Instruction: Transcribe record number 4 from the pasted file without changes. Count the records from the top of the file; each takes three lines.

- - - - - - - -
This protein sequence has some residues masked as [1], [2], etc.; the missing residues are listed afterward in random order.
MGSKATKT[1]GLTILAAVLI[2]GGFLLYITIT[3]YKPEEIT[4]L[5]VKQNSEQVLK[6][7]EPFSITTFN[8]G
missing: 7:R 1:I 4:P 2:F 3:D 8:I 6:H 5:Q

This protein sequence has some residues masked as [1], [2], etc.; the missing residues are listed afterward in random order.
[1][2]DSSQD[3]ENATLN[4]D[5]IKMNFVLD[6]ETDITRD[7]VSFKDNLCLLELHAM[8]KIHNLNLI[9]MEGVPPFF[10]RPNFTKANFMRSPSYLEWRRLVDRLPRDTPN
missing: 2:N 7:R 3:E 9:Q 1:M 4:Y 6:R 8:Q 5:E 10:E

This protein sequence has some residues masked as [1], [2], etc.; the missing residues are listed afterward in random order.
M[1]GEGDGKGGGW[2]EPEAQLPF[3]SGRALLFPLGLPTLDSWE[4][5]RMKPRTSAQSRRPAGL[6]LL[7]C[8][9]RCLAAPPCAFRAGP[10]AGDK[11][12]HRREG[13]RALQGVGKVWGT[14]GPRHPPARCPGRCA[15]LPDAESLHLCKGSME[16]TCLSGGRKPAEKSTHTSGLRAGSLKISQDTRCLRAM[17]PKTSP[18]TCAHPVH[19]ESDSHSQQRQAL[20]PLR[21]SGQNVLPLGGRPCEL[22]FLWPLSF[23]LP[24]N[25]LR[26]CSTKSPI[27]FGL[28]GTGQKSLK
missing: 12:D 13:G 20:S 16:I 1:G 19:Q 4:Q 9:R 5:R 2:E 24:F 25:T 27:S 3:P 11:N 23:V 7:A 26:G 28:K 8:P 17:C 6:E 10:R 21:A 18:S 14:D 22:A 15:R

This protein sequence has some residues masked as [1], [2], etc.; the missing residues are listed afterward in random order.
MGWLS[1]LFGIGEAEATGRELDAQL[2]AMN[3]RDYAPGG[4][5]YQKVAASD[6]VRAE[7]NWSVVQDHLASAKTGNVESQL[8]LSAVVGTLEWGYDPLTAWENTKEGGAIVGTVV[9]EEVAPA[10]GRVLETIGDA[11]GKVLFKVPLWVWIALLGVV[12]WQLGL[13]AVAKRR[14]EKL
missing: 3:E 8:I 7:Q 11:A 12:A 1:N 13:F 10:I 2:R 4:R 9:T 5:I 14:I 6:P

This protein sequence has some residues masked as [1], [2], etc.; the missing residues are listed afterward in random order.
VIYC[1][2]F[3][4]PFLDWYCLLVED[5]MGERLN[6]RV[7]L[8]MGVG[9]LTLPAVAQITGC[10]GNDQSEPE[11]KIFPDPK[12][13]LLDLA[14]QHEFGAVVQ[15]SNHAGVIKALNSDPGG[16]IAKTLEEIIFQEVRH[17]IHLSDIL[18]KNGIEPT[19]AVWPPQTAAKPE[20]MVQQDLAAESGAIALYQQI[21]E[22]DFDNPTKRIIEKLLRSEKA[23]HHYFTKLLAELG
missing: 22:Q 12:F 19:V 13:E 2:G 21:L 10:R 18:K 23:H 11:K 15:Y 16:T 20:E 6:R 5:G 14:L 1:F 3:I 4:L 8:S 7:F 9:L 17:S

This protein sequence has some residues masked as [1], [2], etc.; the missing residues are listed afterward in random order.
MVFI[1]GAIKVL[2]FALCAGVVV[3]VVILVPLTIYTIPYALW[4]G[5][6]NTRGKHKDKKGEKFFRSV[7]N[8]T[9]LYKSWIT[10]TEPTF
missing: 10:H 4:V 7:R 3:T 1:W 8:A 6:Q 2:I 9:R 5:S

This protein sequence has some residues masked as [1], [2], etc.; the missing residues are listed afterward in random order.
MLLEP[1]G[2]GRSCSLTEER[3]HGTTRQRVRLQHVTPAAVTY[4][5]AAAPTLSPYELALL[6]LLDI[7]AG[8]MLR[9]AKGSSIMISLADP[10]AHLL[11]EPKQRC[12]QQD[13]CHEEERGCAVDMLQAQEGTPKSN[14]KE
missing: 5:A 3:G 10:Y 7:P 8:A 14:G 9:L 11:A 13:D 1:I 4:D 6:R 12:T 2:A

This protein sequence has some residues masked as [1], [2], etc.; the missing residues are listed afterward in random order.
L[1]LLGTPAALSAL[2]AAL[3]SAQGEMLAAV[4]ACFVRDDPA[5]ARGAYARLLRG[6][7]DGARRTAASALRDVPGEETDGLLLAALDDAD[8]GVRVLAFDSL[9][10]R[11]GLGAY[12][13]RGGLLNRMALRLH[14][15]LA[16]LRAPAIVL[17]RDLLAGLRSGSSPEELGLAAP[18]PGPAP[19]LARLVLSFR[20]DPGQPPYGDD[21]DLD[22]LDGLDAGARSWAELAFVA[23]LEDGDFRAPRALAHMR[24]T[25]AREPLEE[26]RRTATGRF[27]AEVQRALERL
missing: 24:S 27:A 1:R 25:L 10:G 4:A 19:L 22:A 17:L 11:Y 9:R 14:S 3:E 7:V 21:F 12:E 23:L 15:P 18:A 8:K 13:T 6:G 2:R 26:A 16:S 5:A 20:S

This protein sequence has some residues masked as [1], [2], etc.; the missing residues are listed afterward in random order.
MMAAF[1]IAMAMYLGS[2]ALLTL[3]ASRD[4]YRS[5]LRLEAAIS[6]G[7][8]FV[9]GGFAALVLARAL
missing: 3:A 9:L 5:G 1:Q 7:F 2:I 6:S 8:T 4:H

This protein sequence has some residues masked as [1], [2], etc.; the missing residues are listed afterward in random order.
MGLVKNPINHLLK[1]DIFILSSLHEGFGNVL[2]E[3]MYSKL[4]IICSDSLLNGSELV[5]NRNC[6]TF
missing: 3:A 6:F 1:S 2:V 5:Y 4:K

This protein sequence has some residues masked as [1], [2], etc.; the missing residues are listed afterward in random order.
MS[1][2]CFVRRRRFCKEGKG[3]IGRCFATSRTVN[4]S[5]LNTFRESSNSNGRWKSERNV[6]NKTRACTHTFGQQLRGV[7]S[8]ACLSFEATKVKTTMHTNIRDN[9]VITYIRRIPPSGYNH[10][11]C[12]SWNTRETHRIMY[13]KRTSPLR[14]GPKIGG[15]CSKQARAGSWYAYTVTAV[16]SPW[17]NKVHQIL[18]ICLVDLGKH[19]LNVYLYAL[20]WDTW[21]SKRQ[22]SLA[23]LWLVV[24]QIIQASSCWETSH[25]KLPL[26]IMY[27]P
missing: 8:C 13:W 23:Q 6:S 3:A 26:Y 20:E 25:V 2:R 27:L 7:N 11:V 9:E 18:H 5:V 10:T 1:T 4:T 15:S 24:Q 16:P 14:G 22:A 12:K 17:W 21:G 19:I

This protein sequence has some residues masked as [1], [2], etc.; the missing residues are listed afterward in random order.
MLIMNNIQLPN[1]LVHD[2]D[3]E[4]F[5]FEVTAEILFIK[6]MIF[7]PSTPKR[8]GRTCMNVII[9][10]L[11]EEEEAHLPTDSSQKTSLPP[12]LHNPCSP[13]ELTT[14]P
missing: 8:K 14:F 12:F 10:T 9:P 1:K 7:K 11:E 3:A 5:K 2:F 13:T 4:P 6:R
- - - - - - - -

This protein sequence has some residues masked as [1], [2], etc.; the missing residues are listed afterward in random order.
MGWLS[1]LFGIGEAEATGRELDAQL[2]AMN[3]RDYAPGG[4][5]YQKVAASD[6]VRAE[7]NWSVVQDHLASAKTGNVESQL[8]LSAVVGTLEWGYDPLTAWENTKEGGAIVGTVV[9]EEVAPA[10]GRVLETIGDA[11]GKVLFKVPLWVWIALLGVV[12]WQLGL[13]AVAKRR[14]EKL
missing: 3:E 8:I 7:Q 11:A 12:A 1:N 13:F 10:I 2:R 4:R 9:T 5:I 14:I 6:P